One of the jobs I have self-appointed myself as a Monday task is looking over the access logs for our various sites that we host. Our vendor doesn’t provide the best tools for doing this, but it has proven a fairly interesting endeavor nonetheless. I am keeping track of some of these things in an informal log. Here are some weird things that I have noticed already.
A Funny Looking Mirror
Today I noticed that for one of our sites something like 75% of our referrals were coming from one site, accounting for about 11% of all traffic. When you visited the site, it was actually a complete mirror of the original–the only thing different was the domain name (ourwebsite.com vs theirwebsite.com).
The first think I thought was, “oh great, somebody has ripped our entire site and put it up here.” But browsing the site via proxy I realized that none of the restricted content was available–I would have thought that it would be if a hacker had put it up. So I did a WHOIS look up for the domain. I was expecting to get very little information, but I got something curious: the name and address of our web vendor. Curious. I did a traceroute on the domain and found that it actually pointed to our vendor’s servers, the exact same one as our page. I looked at the access logs again: I could see mention of it all the way back to 2005, shortly after the site went live. So it would appear that it is just a mirror that someone left up (probably as a test for another journal, it would appear from the name) and forgot about. The only remaining question is why it is popping up now with such high usage–probably a crawler.
A Cow in the Data
A couple of days ago, I ran a usage report on subscribers to one of our sites. Far and away the greatest number of hits were coming from one institution, which had more than five times the number of access events compared to the next user. This #2 institution was probably as high as it was because it was running a LOCKSS scan of the site, so this usage was off the charts compared to even that bot. The strangest thing was the name of the institution: a bookseller out of Europe. What were they doing with our stuff? Had they been hacked, and was someone using their access to hijack content?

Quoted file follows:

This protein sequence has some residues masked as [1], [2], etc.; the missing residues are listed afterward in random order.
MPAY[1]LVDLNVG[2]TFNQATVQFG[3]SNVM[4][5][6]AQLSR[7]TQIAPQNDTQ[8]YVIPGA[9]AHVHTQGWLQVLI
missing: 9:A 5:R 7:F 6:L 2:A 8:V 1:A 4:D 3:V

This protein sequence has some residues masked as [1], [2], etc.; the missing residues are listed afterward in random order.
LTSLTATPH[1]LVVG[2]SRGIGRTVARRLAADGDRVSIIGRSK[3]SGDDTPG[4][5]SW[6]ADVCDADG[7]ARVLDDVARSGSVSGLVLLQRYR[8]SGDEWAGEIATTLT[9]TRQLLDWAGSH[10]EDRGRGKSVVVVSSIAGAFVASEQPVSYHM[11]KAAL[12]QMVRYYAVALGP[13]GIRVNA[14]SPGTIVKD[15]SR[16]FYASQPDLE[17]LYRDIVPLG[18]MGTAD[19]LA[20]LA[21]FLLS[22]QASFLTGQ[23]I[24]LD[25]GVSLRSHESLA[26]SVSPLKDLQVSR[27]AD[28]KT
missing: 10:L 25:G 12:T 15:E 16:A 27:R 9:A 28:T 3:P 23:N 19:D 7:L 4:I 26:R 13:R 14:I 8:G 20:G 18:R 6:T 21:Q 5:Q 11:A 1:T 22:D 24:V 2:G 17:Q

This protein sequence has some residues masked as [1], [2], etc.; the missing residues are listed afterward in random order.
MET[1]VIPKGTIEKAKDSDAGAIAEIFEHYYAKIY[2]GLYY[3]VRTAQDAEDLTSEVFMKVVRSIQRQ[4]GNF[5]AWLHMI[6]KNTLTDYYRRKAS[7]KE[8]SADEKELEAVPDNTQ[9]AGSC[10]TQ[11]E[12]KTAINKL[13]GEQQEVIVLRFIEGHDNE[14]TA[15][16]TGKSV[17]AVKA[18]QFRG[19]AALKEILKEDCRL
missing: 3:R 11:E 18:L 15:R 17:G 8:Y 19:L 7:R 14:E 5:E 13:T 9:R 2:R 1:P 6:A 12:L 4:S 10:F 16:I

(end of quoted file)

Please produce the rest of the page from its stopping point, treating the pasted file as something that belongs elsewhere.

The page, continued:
So, I did some more digging. The name of the user, it turns out, was misleading: it was actually a large university out of Berlin. So, ok, what does someone want with our information in Berlin? I couldn’t find any thematic connection between our collection and the university with a search of their faculty and research, so I googled something like “web crawler Berlin”. I came across the website of a web-crawler that is building a linguistic corpus of English language usage on the web. I looked again at the access log reports to see what was there (in a different place from the usage statistics), and, sure enough, I found heavy usage from a machine registered to the research group in Berlin. Too bad for them the English that they found was probably not very current, since it dates back to the 19th century.